The First Song of the Skylark


Although it was heavily overcast at times, with a nasty tendency to sudden downpours of rain or sleet, it was glorious when the sun managed to escape from the clouds for a while. So Algy flew on towards the woodlands, and found himself an open spot on the hillside. The ground still felt very cold and unpleasantly damp, so he stretched himself out along a half-broken limb of a massive old oak tree, and indulged in a wee bit of early spring sunbathing. Suddenly, from high in the blue above him, he heard that wonderful prelude to spring… the first song of a skylark…

Algy hopes that even if you are not able to hear a skylark, you will all be able to find some sunshine this weekend 🙂




Algy hopped over to a denser patch of Marram grass, and made himself comfortable on a bed of the long, curving stems. It felt almost warm, tucked in there among the dry grasses of the sand dunes, and Algy began to doze happily in the sunshine, while the waves played merrily on the beach in front of him.



Algy put down his book of poetry for a moment and gazed at the scene in front of him, then looked up at the sky. It was BLUE! A beautiful, clear, deep, wonderful blue…

The west coast of the Scottish Highlands experiences more dismal, grey, totally overcast and cloudy skies than most places in the world, but when the clouds do blow away Algy feels an amazing sense of relief, and a delightfully happy experience of blueness. He cannot understand why the colour blue has come to be associated with misery and depression when a clear blue sky and a deep blue sea are among the most beautiful aspects of the world 🙂

Algy hopes you will all have a happily blue weekend xo

There was a fierce and bitter north-east wind howling across the headland, and the temperature was only just above freezing, but the sea was a beautiful sea-green-blue, and the surf was a dazzling white. So Algy flew out to a rock just off shore and flattened himself against the cold stone to shelter from the wind. As the waves surged and crashed all around him in the early spring sunshine, he thought of one of his favourite sea poems:

It keeps eternal whisperings around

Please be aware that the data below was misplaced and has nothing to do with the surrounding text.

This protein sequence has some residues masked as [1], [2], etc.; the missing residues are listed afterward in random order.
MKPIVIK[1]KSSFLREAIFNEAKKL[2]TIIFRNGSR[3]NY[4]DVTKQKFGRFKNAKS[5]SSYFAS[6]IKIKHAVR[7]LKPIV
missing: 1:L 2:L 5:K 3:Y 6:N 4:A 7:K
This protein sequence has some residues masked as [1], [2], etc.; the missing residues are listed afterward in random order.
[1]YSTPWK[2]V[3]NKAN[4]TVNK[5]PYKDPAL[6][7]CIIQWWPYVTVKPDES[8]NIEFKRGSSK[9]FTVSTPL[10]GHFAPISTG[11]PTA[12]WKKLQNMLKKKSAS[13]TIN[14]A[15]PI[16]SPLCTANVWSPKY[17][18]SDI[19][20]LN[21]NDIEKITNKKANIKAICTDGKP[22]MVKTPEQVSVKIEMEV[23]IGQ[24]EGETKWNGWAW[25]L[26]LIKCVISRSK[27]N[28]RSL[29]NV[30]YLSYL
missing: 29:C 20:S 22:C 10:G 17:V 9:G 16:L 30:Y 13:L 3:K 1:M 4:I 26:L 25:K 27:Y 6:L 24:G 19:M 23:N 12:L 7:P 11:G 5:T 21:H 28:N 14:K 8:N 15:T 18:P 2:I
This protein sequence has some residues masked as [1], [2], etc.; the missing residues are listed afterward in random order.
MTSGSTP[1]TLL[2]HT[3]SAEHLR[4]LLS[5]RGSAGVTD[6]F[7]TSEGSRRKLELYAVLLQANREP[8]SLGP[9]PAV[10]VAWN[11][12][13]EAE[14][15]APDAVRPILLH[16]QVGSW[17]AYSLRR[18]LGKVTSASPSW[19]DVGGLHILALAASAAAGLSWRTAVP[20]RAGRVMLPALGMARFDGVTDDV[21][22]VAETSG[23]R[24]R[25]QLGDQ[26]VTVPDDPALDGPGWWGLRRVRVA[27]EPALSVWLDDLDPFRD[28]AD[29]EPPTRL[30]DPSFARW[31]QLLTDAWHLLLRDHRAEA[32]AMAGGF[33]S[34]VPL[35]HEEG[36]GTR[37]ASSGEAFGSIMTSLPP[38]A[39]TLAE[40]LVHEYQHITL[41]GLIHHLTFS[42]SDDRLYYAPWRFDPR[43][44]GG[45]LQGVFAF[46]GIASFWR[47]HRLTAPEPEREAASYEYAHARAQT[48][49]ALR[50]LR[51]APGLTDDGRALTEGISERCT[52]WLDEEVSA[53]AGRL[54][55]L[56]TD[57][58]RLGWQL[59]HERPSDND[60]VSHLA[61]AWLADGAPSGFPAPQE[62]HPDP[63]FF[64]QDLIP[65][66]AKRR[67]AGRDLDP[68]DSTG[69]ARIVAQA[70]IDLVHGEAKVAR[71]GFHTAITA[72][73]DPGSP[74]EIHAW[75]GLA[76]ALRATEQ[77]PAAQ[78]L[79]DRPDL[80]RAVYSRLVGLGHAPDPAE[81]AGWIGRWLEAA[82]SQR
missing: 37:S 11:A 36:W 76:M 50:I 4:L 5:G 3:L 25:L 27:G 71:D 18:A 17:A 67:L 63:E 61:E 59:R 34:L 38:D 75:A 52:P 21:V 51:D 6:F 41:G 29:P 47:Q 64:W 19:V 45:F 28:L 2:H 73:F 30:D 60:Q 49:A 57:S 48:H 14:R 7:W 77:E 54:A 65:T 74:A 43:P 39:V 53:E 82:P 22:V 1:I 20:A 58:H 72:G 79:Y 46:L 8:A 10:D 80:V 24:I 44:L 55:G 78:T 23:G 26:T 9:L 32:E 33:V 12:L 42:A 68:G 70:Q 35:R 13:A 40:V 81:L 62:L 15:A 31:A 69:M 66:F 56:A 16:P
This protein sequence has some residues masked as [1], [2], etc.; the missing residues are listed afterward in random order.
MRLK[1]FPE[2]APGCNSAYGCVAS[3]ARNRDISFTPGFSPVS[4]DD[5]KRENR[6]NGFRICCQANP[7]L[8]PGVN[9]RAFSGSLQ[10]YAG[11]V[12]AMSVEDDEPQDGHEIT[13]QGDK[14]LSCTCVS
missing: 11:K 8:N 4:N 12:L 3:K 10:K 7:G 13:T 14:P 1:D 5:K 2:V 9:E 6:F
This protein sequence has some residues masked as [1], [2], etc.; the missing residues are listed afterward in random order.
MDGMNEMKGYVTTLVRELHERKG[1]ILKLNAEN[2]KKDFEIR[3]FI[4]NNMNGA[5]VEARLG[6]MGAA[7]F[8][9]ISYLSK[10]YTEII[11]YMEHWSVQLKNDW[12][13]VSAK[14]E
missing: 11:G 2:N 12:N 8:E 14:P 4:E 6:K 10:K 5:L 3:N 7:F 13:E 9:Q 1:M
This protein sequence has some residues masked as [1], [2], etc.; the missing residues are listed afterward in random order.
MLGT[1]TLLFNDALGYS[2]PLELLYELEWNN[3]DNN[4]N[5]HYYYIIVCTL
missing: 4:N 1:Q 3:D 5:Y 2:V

Desolate shores, and with its mighty swell
   Gluts twice ten thousand Caverns, till the spell
Of Hecate leaves them their old shadowy sound.
Often ‘tis in such gentle temper found,
   That scarcely will the very smallest shell
   Be moved for days from where it sometime fell.
When last the winds of Heaven were unbound.
Oh, ye! who have your eyeballs vexed and tired,
   Feast them upon the wideness of the Sea;
       Oh ye! whose ears are dinned with uproar rude,
   Or fed too much with cloying melody—
       Sit ye near some old Cavern’s Mouth and brood,
Until ye start, as if the sea nymphs quired!

Algy hopes you will all have a happy weekend, even if it is still very cold in your area, and perhaps some of you will be lucky enough to feast your eyes upon the wideness of the sea 🙂

[Algy is quoting the poem On the Sea by the early 19th century English poet John Keats.]

After the wettest winter on record in Algy’s part of the world, March also started wet and cold, with two days of persistent rain mixed with freezing ice and sleet. But the days were lengthening rapidly, darkness was being banished, and from time to time the sun actually managed to shine.

Algy flew out to one of his favourite spots on the headland, and perched on a high point where he could watch the waves breaking all around the rocky coast and skerries. It was always a wonderful sight on a fine day, and he hoped that the long, dismal winter really was more or less over, so that he could spend much more time out and about adventuring again…